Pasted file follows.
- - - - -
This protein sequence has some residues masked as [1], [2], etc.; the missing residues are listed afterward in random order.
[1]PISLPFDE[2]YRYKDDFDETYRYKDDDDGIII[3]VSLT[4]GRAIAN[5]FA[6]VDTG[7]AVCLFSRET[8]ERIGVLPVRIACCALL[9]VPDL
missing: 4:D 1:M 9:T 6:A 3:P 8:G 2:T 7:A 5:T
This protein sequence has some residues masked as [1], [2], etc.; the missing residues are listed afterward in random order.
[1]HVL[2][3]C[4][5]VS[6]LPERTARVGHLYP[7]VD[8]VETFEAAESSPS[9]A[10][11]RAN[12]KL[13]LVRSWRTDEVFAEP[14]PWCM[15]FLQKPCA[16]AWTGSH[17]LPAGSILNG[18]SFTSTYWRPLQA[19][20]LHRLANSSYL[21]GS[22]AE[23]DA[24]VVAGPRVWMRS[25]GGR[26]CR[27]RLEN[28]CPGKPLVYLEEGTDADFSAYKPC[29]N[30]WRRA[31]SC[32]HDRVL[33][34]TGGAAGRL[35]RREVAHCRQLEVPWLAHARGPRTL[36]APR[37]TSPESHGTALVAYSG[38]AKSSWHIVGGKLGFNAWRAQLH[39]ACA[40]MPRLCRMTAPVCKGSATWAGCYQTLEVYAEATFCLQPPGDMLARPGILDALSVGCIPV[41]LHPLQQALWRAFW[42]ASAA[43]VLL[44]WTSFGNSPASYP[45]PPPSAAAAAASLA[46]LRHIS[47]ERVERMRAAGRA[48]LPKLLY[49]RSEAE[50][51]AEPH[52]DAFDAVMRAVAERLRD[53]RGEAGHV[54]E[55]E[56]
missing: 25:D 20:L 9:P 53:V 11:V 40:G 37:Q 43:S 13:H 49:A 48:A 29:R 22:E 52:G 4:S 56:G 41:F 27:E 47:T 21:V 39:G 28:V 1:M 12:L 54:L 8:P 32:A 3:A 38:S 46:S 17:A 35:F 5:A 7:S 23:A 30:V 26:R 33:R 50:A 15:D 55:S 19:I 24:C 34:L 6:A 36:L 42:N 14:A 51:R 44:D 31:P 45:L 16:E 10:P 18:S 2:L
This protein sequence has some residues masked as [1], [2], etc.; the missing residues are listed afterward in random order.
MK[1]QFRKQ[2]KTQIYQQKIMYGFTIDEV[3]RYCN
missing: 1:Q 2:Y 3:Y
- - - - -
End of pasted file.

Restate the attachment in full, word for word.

This protein sequence has some residues masked as [1], [2], etc.; the missing residues are listed afterward in random order.
[1]PISLPFDE[2]YRYKDDFDETYRYKDDDDGIII[3]VSLT[4]GRAIAN[5]FA[6]VDTG[7]AVCLFSRET[8]ERIGVLPVRIACCALL[9]VPDL
missing: 4:D 1:M 9:T 6:A 3:P 8:G 2:T 7:A 5:T
This protein sequence has some residues masked as [1], [2], etc.; the missing residues are listed afterward in random order.
[1]HVL[2][3]C[4][5]VS[6]LPERTARVGHLYP[7]VD[8]VETFEAAESSPS[9]A[10][11]RAN[12]KL[13]LVRSWRTDEVFAEP[14]PWCM[15]FLQKPCA[16]AWTGSH[17]LPAGSILNG[18]SFTSTYWRPLQA[19][20]LHRLANSSYL[21]GS[22]AE[23]DA[24]VVAGPRVWMRS[25]GGR[26]CR[27]RLEN[28]CPGKPLVYLEEGTDADFSAYKPC[29]N[30]WRRA[31]SC[32]HDRVL[33][34]TGGAAGRL[35]RREVAHCRQLEVPWLAHARGPRTL[36]APR[37]TSPESHGTALVAYSG[38]AKSSWHIVGGKLGFNAWRAQLH[39]ACA[40]MPRLCRMTAPVCKGSATWAGCYQTLEVYAEATFCLQPPGDMLARPGILDALSVGCIPV[41]LHPLQQALWRAFW[42]ASAA[43]VLL[44]WTSFGNSPASYP[45]PPPSAAAAAASLA[46]LRHIS[47]ERVERMRAAGRA[48]LPKLLY[49]RSEAE[50][51]AEPH[52]DAFDAVMRAVAERLRD[53]RGEAGHV[54]E[55]E[56]
missing: 25:D 20:L 9:P 53:V 11:V 40:G 37:Q 43:S 13:H 49:A 48:A 29:R 22:E 52:G 4:S 56:G 41:F 27:E 47:T 21:V 39:G 28:V 1:M 12:L 54:L 8:P 32:A 3:A 38:S 46:S 17:A 35:F 5:A 7:S 23:A 30:V 26:R 33:R 50:A 15:D 55:S 19:I 24:C 34:L 6:A 36:L 42:N 14:A 51:R 44:D 31:P 45:L 16:E 10:P 18:S 2:L
This protein sequence has some residues masked as [1], [2], etc.; the missing residues are listed afterward in random order.
MK[1]QFRKQ[2]KTQIYQQKIMYGFTIDEV[3]RYCN
missing: 1:Q 2:Y 3:Y